This may come as no surprise to those who know me, but I’m what most would call a “sensitive” guy. Make no mistake, I’m not emotionally fragile or anything. Quite the opposite; when the mood takes me, and I can call on the Power of Grayskull, I can be quite fierce.
But I am definitely sensitive or emotional or whatever. The kind who cries at movies. I totally lost it the other day watching Short Circuit 2. Yeah, the sequel.
I went to pieces…! That little goggle-eyed Johnny Five is such an endearing character, so optimistic and full of life, that when the baddies smash him up at the end of the film you can’t help but feel for him. It’s unbearable – like watching Hulk Hogan choke-slam baby ducks. YOU JUST CAN’T DO IT.
This is why I maintain that Michael Bay is full of shit. He turns Transformers into insectoid monsters that essentially cameo in their own
car commercial film, and then adds in Even Stevens and Megan Fox’s belly button to make the film “relatable” to the audience. As if people watching are morons and won’t “identify” with the robot characters because they themselves are not robots. We did it in the eighties, Michael. I’m not a fucking Terminator either, but I was quite able to sit through T2: Judgement Day.
Anyway, I should get back on track.
It’s no secret that I’m a fan of My Little Pony. I really enjoy it. It’s strange, because I hated it when I was a kid. This was probably because of the grotesque appearance of the characters more than anything else. The toys were ugly with a capital “F”. They gave me the creeps. So in space-year 2012, I even surprised myself by embracing MLP so wholeheartedly.
The pony love was not without precedent, however. When I was young, I was very fond of another eighties franchise with cute, insignia-branded animals: The Care Bears.
My first teddy bear was of the Caring variety. Well, that’s not strictly true. It was a knock-off, imitation Care Bear. Were my parents tricked into buying such a thing? Or did they get the cheaper of two options? The truth is lost in the mists of time.
I believe that the Care Bears started off in ’82 as greeting card characters, as did many things back then such as Strawberry Shortcake and The Get Along Gang. A couple years later, Kenner started making plushes, and then after some TV specials the animated series started in 1985. I don’t recall ever seeing any actual greetings cards, although that’s probably because I was a foetus and not prone to shopping at Clintons. I do remember seeing the Care Bears emblazoned on everything, though. My sister had Care Bear wallpaper in her bedroom. I had ‘space’. Woo.
Aren’t they adorable? It’s a cold, dead person who looks at those little bears – with their heart-shaped noses, round bellies and little stubby paws clamouring for a hug – and doesn’t feel all warm and fuzzy inside.
I have a small collection of plushes, most acquired in recent times when I was (legally) an adult. They sit on my bed, silent sentinels, ever watchful, to ward away bad feelings. They also seem to ward away women. This is a side-effect I am willing to live with.
Love me, love the bears.
I spent a lot of time as a kid at my cousin’s house. We’d sit down on the sofa, pop Care Bears the Movie into the top-loader, and be enthralled by their antics. This film was a favourite of mine because it introduced the Care Bear Cousins – they were a veritable menagerie of different animals, although at first glance they are superficially similar to the standard Care Bears. At the end of the film, the Cousins are awarded their tummy emblems, and this brings me nicely to my next point.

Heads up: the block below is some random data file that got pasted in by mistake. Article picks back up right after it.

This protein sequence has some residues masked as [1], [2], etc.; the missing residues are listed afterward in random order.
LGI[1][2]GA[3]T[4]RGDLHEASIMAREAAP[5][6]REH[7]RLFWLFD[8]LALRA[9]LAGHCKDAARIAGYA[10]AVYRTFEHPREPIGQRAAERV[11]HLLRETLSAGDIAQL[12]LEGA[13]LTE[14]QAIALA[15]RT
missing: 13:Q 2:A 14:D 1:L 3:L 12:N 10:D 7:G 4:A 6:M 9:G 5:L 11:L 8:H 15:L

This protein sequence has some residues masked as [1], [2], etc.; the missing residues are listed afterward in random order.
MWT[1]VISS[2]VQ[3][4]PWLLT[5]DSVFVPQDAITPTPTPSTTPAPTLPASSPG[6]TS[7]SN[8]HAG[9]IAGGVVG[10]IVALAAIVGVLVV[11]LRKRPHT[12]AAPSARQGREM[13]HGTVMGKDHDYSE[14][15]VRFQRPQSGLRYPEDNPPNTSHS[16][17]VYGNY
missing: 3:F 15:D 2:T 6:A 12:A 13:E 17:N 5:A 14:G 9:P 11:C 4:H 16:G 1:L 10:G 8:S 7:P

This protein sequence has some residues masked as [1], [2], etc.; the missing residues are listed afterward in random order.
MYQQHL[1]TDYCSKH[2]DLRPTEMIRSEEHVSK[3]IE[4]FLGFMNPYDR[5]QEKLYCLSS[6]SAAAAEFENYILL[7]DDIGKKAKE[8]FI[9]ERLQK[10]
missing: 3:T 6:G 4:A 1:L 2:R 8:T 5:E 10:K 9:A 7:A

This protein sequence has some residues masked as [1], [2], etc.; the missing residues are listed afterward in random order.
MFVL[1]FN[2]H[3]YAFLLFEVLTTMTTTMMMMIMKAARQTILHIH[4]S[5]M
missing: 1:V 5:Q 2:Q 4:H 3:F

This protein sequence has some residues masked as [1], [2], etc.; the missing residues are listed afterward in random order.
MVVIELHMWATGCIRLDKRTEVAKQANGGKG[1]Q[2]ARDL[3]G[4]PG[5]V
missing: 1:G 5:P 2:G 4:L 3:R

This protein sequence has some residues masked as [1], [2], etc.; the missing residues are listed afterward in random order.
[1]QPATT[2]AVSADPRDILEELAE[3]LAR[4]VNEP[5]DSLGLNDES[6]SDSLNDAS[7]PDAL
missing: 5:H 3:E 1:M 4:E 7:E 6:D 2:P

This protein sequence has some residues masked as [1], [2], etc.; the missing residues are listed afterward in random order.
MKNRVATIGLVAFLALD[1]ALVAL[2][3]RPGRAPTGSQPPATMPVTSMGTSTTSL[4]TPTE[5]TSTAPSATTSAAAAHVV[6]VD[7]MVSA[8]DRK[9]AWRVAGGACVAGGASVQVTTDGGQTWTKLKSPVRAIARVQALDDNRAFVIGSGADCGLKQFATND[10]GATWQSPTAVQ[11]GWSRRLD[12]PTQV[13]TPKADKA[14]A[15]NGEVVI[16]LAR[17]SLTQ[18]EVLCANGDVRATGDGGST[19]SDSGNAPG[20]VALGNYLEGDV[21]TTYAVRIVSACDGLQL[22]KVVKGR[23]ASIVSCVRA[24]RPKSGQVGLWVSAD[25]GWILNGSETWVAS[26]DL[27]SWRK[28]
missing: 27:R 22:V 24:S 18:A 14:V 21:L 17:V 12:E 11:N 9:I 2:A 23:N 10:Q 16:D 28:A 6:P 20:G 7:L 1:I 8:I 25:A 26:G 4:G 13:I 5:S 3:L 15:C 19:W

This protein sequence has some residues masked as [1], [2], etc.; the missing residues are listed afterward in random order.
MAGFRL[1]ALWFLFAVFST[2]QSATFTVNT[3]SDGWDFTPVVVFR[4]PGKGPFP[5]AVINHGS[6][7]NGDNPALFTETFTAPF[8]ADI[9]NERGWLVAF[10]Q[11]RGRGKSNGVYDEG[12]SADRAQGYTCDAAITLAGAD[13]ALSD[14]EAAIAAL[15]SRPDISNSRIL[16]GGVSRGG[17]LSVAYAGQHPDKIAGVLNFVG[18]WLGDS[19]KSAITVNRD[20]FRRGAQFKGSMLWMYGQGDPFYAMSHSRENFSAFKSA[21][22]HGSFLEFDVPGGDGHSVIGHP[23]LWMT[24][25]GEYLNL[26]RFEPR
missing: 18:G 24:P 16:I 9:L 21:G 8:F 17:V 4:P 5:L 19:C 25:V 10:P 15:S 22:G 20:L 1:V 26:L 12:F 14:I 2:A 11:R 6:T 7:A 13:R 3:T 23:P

Many franchises in the eighties relied on each character being unique and identifiable. Whether you chummed around with Strawberry Shortcake or were a valiant Visionary Knight, you weren’t a character unless you had a theme or were a walking metaphor.
The Care Bears each have their own insignia, and this represents their nature or ability. For example, Funshine Bear has a big smiling sun on his tummy, and his shtick is that he brings cheer and sunshine into people’s lives. Secret Bear had a padlock. She spoke only in people’s ears and was incapable of making audible sound, a bit like Sooty. Or me, when I try and talk to girls. There was occasionally magic involved, and each bear could summon a magic spell or item from their tummy to help them out of a sticky situation. This had a flavour of deus ex machina about it.
The Care Bear Cousins were, for the most part, themed around emotions or feelings. So you had Loyal Heart Dog, Proud Heart Cat and so on. It fell apart with Swift Heart Rabbit and Hefty Heart Elephant, though. I think there were more animals than there were available feelings.
Back in the My Little Ponyverse, they too have emblems, although this time the insignia are on their bums. They still represent the character’s personality or talents, though. Some are pretty oblique, others patronisingly obvious. One of my favourites is Twilight Sparkle; her bottom is branded with a cluster of stars. Count the points and you’ll see that they number 42 – the answer to the ultimate question of life, the universe and everything. This represents Twilight’s unending quest for knowledge.
For some reason, the idea of these insignia really appeals to me. I like the fact that each character is unique and special. Don’t we all strive for the same thing, to be recognised as a unique individual? Don’t we all wish that our talents and abilities were a little more obvious? You could be somebody, instead of a nobody lost in the crowd.
Or maybe I’d just like to imagine that if I got mugged off in the street, help was just a tummy-rub away, and I could magic up a laser beam or a dinosaur or something to vanquish my opponent.
That is all.
“Fox’s belly button”